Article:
Can you imagine never having to drive yourself anywhere ever again? Even in this day and age, advanced as technology is, the idea of a self-driving car still seems pretty far fetched. However, you might be surprised at just how close they’re getting to reality.

Google is already working with a fully functional prototypes of the self-driving car – a highly modified Toyota Prius – and officials in the United Kingdom have already given clearance for real-world, live road testing of self-driving cars to begin on British roadways in 2015.

As advancements such as these take place, drivers are forced to stop and take note of how self-driving cars might affect their lives when they finally hit the road.

Are the roads ready?

The first and most obvious question about self-driving cars is whether or not our current infrastructure can support them. On the one hand, they will be controlled using GPS and a series of advanced sensors, so one wouldn’t think that the roads themselves would have much of an impact on the self-driving cars’ performance.

But that’s not necessarily true. In fact, a recent report from MIT indicates that current prototypes wouldn’t be able to navigate 99% of the United States’ roads, simply due to the vehicles’ reliance on highly detailed maps and other data. On top of that, the report indicates that the prototypes still aren’t able to drive in heavy rain, much less snowy, foggy, or icy conditions.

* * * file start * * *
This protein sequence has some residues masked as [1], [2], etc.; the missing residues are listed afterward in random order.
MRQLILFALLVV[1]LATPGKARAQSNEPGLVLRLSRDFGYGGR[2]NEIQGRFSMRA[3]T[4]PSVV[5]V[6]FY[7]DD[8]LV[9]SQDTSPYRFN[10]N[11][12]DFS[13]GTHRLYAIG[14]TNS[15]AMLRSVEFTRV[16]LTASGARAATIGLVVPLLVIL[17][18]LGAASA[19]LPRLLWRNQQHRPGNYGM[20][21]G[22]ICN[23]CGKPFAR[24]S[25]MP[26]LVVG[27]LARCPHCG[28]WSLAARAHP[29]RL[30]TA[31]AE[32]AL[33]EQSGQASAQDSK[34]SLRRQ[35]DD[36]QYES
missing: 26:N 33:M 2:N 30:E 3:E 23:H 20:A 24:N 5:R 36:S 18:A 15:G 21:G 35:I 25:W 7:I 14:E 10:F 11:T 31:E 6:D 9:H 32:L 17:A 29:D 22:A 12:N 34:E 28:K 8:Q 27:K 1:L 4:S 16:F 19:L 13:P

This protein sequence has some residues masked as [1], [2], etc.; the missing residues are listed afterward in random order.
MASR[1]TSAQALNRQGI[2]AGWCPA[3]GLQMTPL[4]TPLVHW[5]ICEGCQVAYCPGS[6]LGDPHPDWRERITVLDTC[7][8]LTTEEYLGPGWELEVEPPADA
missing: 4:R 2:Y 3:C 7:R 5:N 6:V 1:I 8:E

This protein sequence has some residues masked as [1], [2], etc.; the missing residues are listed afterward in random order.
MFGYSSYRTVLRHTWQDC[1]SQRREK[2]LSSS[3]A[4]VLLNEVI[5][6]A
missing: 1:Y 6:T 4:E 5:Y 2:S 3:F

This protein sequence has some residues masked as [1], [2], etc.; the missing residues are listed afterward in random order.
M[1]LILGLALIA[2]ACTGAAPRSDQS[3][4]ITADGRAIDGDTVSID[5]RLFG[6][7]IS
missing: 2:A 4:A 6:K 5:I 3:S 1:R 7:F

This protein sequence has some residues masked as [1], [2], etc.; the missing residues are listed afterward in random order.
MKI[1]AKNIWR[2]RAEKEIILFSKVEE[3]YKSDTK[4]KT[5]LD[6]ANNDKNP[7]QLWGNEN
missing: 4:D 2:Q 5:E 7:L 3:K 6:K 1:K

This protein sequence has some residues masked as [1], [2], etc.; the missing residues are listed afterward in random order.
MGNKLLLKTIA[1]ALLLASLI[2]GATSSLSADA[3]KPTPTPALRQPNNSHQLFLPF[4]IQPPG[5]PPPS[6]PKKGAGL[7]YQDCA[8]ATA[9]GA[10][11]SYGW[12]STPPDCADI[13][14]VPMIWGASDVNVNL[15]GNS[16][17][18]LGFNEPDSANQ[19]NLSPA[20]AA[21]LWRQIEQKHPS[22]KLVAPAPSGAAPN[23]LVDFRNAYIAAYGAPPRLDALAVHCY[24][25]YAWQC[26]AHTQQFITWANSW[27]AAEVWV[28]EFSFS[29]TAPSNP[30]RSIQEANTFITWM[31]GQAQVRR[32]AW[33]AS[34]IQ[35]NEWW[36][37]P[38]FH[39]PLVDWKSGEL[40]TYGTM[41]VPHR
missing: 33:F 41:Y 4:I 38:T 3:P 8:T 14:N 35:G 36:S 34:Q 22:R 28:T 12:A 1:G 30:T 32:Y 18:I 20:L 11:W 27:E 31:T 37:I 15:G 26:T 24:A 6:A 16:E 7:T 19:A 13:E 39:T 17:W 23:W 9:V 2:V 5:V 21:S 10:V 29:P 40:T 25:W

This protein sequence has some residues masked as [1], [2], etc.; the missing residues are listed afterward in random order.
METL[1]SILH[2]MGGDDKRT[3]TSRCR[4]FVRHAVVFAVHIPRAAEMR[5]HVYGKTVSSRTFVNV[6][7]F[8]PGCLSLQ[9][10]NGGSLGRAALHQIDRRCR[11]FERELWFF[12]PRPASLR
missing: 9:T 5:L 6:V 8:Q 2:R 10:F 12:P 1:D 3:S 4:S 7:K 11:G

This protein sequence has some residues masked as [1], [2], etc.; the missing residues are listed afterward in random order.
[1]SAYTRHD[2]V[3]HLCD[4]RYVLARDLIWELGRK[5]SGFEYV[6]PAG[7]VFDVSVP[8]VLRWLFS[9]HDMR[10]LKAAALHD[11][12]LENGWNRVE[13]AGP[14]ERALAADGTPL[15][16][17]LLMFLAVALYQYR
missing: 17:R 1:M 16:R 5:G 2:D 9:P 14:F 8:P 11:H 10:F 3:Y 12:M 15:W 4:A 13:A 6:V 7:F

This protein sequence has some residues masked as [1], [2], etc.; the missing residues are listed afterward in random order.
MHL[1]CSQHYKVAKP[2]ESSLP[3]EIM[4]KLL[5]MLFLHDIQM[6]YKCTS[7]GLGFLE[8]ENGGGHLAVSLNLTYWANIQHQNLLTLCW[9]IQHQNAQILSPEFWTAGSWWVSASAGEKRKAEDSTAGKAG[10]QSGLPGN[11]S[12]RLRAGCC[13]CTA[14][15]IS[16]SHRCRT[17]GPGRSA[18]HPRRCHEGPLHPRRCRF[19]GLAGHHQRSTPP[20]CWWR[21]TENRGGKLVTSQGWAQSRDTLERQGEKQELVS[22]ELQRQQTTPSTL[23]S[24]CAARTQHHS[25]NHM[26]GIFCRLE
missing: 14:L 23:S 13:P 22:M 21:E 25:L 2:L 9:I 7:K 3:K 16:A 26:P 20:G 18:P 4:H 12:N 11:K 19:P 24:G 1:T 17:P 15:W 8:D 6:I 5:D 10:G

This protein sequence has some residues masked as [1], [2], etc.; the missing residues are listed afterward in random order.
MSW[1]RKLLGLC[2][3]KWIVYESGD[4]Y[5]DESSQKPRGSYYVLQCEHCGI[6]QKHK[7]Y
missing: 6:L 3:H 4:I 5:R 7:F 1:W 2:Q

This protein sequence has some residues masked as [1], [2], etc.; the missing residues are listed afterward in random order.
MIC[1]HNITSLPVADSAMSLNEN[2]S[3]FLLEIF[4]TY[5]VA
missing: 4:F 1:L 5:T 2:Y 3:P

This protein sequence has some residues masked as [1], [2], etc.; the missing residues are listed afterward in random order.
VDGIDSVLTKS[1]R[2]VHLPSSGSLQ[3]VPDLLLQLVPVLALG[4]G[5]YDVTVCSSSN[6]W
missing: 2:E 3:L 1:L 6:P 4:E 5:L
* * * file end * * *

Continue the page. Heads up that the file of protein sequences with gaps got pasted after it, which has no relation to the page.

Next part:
It will be years before these issues are resolved and self-driving cars can roam the roads safely.

Will self-driving cars be able to make life-or-death decisions?

The ethics of autonomous car technology are another major issue for self-driving technology. If a self-driving car has to choose between two outcomes, both of which are bad (swerving to miss five people and hitting one in the process), how will it make that decision, and who will be held responsible for it?

Experts are still debating how this will be handled when self-driving technology is finally implemented in consumer vehicles. However, for now it’s safe to say that self-driving cars will be equipped with at least some form of manual override capability, which will allow the driver to intervene and resolve any crises that may arise on the road.

What about speeding, collisions, and other violations? Who’s responsible?

One of the most exciting aspects of self-driving technology is its anticipated capacity to prevent collisions, make the roads safer, and reduce traffic violations. Unfortunately, the jury is still out on whether or not those benefits will come alongside the advent of the self-driving car. In a world where only self-driving cars are used, these goals seem totally attainable, but, in a world where manual and autonomous vehicles are used, human error will still find a way to cause trouble.

For example, Google is already programming their prototypes to drive with the flow of traffic, meaning they’ll break the speed limit without skipping a beat if the majority of other drivers are doing the same.

As mentioned above, the first few rounds of self-driving cars to hit the streets will likely come equipped with manual override controls, so you’ll be able to step in and slow down when necessary. However, there’s nothing stopping law enforcement from ticketing you if you let your self-driving car follow the crowd and break the speed limit.

Drive on

For now, we can put any apprehension about self-driving cars we may have to rest. They won’t be cruising public roadways for several years, and that’s a liberal estimate. However, regardless of their kinks and uber futuristic nature, we’ll still be surprised and in awe whenever self-driving cars finally do hit the road.

Informative Infographic on Self Driving Cars

Graphic image courtesy of LandL Automotive